Yet another quick-fix

Yet another quick-fix

The proposed doubling of foreign institutional investment (FII) limits in government debt from the current $10 billion to $20 billion is yet another example of temporary quick-fixes that are becoming a hallmark of Indian policymaking. In this instance, the move attempts to fix two problems in the short run.

The first is fiscal: Government market borrowings in 2011-12 have overshot projections; three auctions of sovereign paper have already devolved upon the central bank as the government’s borrowing began for the second half of the fiscal year this October; and long-term yields are poised to touch 9%. With such differentials vis-à-vis foreign interest rates, it is hoped that using some of the headroom available by lifting the cap on FIIs in sovereign debt will facilitate government borrowing, as well as temper the rise in yields. Compare this with the temporary bridge of disinvestment/asset sales as a substitute for fundamental reforms to repair the structural fiscal deficit and you get the trend of short-term fixes.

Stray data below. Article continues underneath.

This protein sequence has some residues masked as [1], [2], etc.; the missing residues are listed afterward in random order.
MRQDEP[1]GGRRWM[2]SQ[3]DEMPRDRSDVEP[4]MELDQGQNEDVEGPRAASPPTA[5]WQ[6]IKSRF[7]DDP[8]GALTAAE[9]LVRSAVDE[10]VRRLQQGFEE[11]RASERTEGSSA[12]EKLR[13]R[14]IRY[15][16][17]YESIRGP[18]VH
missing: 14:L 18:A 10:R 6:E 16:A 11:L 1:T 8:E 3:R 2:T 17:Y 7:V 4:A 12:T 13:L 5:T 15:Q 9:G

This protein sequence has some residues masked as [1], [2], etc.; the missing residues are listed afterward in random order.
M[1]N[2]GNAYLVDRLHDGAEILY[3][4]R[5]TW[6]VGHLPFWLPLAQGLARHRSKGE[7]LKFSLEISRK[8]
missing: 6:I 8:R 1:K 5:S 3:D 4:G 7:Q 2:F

The nature of short-term portfolio capital is fickle, and the outcome may or may not correspond to the quick-fix solutions being explored. Compare 2010 with 2011, for instance. Capital flows were robust in 2010 and Indian markets were flooded with $25 billion of equity and $10 billion of debt investments. Ten months into the following year, 2011, and equity is a net outflow of $0.5 billion; debt inflows, although exceeding equity, have totaled $ 3.4 billion net so far. Yet domestic-foreign interest differentials are way higher than last year! The difference is the global environment, which was risk-on for most of 2010 and has been mostly risk-off in 2011.

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Using up the slack in capital account restrictions is good only up to a point. It cannot substitute for generating sustainable resources, viz. higher export earnings and foreign direct investments, to bridge the chronic current account deficit and reduce the currency’s growing exposure to wild to-and-fro swings in capital flow cycles.

The upshot may thus remain uncertain for who can predict the on-off mode of risk that drives global capital flows. If policymaking sought long-term remedies instead, that, by itself, would introduce greater certainty and reduce risk, both of which will attract foreign funds for sure.

Renu Kohli is a macroeconomist based at ICRIER, New Delhi; she is a former staff member of the International Monetary Fund and the Reserve Bank of India.

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